Banfield was the 69th overall pick in this June’s draft, and he passed on his Vanderbilt commitment to take a well over-slot $1.8M bonus from the Marlins. Advanced defense at catcher with some power potential were Banfield’s calling cards as an amateur, and he showed both of those skills across a three-game look in August.
Unlike many prep catching prospects, there’s little doubt that Banfield will remain at the position. His 6-foot and 200-pound frame is strong and compact, well-built to handle the physical rigors of catching. He sets low, quiet targets and shows agile blocking ability and an idea how to frame pitches. Banfield’s actual receiving was a bit stiff and stabby at times, but nothing looked too severe and he projects to clean up his hands at catcher with more pro reps and instruction. The arm is easily above-average, if not true plus, and though I didn’t see it challenged much, there’s strong carry through the target with polished footwork and good accuracy.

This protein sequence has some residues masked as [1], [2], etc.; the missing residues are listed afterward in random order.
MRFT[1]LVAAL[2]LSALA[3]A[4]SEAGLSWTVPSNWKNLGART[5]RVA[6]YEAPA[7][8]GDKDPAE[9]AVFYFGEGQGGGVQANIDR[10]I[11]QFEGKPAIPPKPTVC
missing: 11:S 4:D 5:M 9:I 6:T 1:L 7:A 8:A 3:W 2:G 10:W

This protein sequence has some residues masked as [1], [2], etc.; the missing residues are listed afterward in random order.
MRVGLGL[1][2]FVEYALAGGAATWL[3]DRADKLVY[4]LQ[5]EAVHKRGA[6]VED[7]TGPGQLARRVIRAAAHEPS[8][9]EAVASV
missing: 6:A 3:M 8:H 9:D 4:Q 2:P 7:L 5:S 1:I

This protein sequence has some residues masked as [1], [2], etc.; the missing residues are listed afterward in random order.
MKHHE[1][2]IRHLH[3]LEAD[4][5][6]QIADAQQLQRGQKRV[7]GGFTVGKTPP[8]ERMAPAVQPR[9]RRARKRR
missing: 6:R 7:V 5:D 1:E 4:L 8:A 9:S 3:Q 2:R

At the plate, Banfield’s muscularity and aggressive uphill swing produce power at the expense of contact. He’s strong enough to drive a mistake over the plate, and his three homeruns through 40 plate appearances with Greensboro show that he will have no issue getting to his pop against low-minors pitching. That said, Banfield’s pitch recognition and selectivity need significant improvement to hit in pro ball, as he frequently expands the zone and whiffs badly through secondary pitches. It isn’t a shock to see an 18-year-old looked overmatched against full-season pitching, but he’s a 20-grade hitter right now and will take time to develop more contact ability.
Especially as a catching prospect, Banfield will take time. He might always come with strikeouts and lower batting averages, but the ingredients are here for a solid everyday backstop if he can tap into his power. Banfield’s polished defensive tools are enough to get him to the big leagues even if the bat stalls.